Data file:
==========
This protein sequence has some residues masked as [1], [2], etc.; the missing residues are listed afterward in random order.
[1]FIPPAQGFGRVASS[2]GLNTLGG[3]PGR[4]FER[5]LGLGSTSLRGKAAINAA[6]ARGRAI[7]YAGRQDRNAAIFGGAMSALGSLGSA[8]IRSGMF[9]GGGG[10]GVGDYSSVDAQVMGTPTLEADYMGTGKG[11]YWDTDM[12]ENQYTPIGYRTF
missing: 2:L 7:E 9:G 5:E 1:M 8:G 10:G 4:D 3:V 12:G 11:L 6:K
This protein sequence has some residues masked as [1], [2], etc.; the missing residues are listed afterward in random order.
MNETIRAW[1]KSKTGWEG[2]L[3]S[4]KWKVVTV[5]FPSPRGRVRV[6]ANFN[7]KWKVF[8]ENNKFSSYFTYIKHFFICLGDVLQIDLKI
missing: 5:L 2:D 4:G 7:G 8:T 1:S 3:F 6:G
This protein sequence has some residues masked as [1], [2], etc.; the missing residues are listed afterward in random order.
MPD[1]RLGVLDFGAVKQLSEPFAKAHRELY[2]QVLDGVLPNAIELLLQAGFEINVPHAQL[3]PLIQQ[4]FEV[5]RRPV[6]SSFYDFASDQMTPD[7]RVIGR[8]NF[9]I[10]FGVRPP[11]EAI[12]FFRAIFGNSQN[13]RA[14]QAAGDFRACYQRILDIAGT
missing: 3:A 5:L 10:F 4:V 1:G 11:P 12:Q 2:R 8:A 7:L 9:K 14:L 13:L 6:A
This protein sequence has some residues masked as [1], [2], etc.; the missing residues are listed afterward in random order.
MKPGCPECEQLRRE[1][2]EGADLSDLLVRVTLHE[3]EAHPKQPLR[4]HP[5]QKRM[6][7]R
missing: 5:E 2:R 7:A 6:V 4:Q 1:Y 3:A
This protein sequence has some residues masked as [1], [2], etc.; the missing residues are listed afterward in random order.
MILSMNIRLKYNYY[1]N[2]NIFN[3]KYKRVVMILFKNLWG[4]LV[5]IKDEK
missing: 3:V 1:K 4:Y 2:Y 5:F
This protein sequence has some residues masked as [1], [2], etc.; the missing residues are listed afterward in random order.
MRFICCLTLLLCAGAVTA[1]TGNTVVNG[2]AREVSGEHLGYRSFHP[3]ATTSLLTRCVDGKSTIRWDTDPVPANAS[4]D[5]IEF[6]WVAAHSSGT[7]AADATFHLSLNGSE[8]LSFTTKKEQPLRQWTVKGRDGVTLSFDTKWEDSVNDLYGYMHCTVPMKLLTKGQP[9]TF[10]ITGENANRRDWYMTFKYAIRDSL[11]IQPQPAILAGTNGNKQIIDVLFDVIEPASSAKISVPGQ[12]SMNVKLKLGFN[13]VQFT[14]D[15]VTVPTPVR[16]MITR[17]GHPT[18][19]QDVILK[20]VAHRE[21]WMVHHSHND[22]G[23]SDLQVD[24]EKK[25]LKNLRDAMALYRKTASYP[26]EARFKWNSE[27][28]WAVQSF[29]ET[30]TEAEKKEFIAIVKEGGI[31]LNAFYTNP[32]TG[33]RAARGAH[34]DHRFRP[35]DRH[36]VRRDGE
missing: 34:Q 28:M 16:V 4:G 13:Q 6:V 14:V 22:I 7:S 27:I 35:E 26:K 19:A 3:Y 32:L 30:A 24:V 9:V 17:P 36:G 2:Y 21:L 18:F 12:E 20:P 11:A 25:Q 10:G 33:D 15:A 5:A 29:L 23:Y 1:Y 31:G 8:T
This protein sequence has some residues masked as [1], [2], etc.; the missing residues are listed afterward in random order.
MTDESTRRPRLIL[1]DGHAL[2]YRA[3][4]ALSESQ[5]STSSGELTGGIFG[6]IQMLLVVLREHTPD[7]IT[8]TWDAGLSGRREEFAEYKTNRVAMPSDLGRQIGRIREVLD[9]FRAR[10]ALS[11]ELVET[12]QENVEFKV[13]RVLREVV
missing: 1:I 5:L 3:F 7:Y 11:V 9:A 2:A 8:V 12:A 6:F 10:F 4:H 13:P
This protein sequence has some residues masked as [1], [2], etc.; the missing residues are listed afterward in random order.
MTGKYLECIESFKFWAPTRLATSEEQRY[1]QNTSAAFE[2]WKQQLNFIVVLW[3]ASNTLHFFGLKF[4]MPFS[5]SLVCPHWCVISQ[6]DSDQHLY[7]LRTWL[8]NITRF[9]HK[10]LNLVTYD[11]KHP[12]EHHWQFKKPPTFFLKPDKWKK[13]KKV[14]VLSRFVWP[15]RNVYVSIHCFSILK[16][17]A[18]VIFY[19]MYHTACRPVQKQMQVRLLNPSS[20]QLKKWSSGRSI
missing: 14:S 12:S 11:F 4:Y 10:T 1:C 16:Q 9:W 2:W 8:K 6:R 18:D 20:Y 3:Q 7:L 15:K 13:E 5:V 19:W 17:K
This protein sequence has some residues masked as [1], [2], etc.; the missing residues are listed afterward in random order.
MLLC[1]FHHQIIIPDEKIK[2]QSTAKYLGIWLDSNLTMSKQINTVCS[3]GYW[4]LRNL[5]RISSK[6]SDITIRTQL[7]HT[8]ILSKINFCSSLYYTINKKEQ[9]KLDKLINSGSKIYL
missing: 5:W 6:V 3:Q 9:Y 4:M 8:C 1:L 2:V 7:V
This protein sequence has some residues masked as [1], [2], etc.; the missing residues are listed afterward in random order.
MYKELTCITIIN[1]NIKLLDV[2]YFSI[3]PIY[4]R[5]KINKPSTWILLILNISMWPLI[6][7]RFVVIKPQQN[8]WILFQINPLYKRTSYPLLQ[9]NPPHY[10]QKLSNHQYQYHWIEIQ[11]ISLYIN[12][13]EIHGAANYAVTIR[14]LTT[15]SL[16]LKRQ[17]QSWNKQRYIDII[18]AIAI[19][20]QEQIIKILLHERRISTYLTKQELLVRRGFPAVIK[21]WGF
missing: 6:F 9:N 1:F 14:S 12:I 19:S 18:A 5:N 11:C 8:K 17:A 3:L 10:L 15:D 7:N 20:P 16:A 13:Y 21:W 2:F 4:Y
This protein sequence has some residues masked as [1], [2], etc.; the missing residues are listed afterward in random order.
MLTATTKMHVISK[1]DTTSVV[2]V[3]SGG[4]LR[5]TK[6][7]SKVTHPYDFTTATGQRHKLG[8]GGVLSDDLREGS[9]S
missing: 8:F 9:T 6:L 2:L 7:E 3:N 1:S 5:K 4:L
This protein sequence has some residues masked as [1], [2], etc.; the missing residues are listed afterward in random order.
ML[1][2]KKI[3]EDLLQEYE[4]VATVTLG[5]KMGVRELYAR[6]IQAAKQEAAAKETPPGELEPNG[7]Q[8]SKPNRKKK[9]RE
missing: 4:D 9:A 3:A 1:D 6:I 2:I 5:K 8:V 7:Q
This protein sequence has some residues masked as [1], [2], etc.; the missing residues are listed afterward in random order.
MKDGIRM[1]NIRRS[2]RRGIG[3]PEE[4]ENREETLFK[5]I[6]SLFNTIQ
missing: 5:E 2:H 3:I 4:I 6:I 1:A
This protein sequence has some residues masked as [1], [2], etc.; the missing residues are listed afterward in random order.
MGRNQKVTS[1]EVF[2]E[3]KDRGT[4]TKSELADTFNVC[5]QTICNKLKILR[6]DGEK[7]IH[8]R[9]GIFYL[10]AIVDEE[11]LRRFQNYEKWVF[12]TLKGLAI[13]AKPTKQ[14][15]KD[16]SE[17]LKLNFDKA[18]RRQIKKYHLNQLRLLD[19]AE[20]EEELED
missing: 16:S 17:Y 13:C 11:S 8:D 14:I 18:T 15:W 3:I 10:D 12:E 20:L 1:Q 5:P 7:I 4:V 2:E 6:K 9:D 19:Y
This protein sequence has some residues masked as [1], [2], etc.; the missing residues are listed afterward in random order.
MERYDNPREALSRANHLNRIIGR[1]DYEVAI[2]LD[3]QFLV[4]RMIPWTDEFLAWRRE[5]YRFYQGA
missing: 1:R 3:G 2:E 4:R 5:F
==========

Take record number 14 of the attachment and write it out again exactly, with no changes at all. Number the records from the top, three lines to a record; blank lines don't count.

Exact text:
This protein sequence has some residues masked as [1], [2], etc.; the missing residues are listed afterward in random order.
MGRNQKVTS[1]EVF[2]E[3]KDRGT[4]TKSELADTFNVC[5]QTICNKLKILR[6]DGEK[7]IH[8]R[9]GIFYL[10]AIVDEE[11]LRRFQNYEKWVF[12]TLKGLAI[13]AKPTKQ[14][15]KD[16]SE[17]LKLNFDKA[18]RRQIKKYHLNQLRLLD[19]AE[20]EEELED
missing: 16:S 17:Y 13:C 11:S 8:D 14:I 18:T 15:W 3:I 10:D 12:E 20:L 1:Q 5:P 7:I 4:V 2:E 6:K 9:D 19:Y